Occidental overstretch reversed by microchips

Twentieth Century

December 24, 1999

For many years, the Oxford historian John Roberts has been part of the public face of history in Britain. Originally a student of France, particularly in the 18th and 19th centuries, he progressed to "world history" in the 1980s. His BBC television series The Triumph of the West also became a widely read illustrated book. At a time when a certain pessimism was en vogue, Roberts's ebullient celebration of the persistence of western cultural and ideological, if not politico-military, hegemony, was refreshing. "The story of western civilisation," he argued then, "is now the story of mankind." Had he been given a peerage, the author might have become known, rather like "Lord (Kenneth) Clark of Civilisation", whom he did not otherwise much resemble, as "Lord Roberts of the West".

The author of Twentieth Century: A History of the World, 1901 to the Present is thus no stranger to ambitious projects, and it is not surprising to find him swelling the centennial tide. The field is, however,already a crowded one, with contributions from Martin Gilbert, Mark Mazower and, some time ago, Eric Hobsbawm, to name only the most prominent.Twentieth Century thus has to make up in execution and conceptual coherence for what it lacks in topical novelty. To structure, it is sometimes said, is to leave out. Or, to quote Roberts himself, "the hardest task of the contemporary historian is to discriminate".

His story is, once again, the decline of European power and the fall, rise and transfigurative triumph of the West. Roberts is quite clear from the outset that this means a rigid focus on the winners and innovators of world history, at the expense of everything that "neither illuminates nor contributes to the general themes" of the book. "There is no principle of democracy," he adds candidly, "to ensure equal treatment for states and nations in historical narrative."

In practice, this means that there was no real African or Asian history in its own right at the beginning of the century: "That there was an entity corresponding to the word 'Asia' was a European idea, adopted only by a minority of Asians, not yet an idea most of them would have grasped ... similarly, it was unlikely that many native-born Africans except those that were white would have had any notion that there existed an entity called 'Africa', the name given to the whole continent first by Europeans." There is, in short, no political correctness about this enterprise: "that western values were often better", Roberts assures us, "is of course true".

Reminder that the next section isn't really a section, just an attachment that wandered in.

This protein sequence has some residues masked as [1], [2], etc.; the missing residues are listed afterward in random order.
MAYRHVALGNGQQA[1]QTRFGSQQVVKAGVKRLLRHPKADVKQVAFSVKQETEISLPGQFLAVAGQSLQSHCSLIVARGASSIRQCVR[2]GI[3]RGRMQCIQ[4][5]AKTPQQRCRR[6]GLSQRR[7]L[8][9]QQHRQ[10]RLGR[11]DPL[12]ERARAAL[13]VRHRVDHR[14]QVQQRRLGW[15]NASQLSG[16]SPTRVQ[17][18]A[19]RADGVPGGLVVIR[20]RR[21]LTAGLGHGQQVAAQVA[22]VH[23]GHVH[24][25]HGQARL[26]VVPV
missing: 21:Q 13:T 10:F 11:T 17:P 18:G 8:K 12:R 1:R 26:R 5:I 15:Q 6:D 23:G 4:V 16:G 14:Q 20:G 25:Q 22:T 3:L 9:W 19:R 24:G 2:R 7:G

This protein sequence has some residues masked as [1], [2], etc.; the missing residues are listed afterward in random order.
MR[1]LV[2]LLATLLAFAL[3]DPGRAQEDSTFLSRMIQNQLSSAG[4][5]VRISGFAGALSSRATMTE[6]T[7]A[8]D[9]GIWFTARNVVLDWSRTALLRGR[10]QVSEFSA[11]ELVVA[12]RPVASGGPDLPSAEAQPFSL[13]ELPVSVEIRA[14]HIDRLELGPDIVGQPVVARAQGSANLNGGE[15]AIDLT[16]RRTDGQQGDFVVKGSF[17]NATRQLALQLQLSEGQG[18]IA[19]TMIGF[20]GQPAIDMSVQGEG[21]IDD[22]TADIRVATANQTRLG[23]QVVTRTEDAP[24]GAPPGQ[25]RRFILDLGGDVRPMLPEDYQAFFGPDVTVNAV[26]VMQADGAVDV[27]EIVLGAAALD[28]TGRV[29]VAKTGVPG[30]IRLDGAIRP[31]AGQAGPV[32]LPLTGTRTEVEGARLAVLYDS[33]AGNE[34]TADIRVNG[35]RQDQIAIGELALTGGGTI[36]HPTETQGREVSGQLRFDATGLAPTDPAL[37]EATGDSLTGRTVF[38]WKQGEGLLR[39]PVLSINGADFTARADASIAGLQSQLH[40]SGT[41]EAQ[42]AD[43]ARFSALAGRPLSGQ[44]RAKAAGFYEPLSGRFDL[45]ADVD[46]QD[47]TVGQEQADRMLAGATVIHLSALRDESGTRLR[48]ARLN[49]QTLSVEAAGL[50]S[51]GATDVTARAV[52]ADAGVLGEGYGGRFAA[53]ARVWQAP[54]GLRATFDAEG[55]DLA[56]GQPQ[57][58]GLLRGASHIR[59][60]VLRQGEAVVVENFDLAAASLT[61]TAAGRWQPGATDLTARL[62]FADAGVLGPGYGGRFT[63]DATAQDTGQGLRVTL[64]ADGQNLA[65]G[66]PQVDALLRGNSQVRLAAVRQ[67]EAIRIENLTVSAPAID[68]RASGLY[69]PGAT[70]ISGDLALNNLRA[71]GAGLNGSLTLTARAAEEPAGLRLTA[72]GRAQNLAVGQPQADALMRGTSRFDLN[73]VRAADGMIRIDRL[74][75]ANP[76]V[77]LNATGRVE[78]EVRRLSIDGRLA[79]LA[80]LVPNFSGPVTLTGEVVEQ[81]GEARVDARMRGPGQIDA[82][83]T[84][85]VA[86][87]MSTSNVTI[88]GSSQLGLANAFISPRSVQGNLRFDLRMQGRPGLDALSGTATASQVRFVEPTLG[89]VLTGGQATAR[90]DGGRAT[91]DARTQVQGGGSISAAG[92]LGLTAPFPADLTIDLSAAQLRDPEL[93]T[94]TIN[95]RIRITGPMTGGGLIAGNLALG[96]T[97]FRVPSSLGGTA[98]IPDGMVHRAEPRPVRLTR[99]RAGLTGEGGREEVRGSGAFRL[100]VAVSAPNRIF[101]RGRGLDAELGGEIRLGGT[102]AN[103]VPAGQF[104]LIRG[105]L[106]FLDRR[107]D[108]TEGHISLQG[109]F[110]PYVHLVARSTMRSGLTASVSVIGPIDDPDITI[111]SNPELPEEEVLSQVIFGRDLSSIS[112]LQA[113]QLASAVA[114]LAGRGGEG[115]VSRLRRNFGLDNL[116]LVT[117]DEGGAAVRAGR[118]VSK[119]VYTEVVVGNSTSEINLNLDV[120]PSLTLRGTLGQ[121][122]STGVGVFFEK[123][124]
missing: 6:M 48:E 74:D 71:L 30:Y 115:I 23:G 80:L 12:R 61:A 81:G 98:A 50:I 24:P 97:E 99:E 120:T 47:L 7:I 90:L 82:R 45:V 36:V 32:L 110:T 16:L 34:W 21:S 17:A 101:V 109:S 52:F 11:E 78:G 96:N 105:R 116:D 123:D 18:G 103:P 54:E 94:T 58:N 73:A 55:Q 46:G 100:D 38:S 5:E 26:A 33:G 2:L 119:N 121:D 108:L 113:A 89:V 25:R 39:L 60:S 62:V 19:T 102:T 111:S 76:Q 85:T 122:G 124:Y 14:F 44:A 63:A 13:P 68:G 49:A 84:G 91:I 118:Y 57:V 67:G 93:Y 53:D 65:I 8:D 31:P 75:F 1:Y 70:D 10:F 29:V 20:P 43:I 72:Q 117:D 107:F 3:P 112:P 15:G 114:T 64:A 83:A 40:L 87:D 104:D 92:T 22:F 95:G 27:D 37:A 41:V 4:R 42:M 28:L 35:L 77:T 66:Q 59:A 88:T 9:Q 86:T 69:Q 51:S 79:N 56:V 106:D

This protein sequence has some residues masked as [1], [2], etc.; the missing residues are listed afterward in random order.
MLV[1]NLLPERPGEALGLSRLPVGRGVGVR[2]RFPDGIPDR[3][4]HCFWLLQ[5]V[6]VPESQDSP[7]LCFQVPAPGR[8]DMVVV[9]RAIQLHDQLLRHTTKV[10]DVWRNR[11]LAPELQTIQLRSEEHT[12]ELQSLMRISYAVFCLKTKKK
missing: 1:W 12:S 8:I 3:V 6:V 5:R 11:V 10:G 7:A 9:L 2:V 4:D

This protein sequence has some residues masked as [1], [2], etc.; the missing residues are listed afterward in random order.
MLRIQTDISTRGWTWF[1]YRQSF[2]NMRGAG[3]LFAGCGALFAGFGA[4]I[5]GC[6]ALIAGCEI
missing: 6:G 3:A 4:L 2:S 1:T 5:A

Within the parameters it sets itself, Twentieth Century persuades. Roberts shows how the pace of change, which had already quickened considerably in the 19th century, accelerated by leaps and bounds between 1900 and 1999. He takes us through the impact of economic globalisation, the spread of parliamentary government, the rise and collapse of totalitarian alternatives, the clash of the great and superpowers, the apotheosis and disintegration of empires, and the technological revolution that has completely transformed warfare, communications and everyday life. The protagonists are the great states of the West: Britain, Germany, the United States and the Soviet Union (the apostle, as we are reminded, of the western ideology of Marxism). As and when they are invigorated by western ideas of nationalism and economic development, Japan, India and China jostle for attention in Roberts's narrative; the great swathes of Africa that westernisation has largely passed by hardly figure.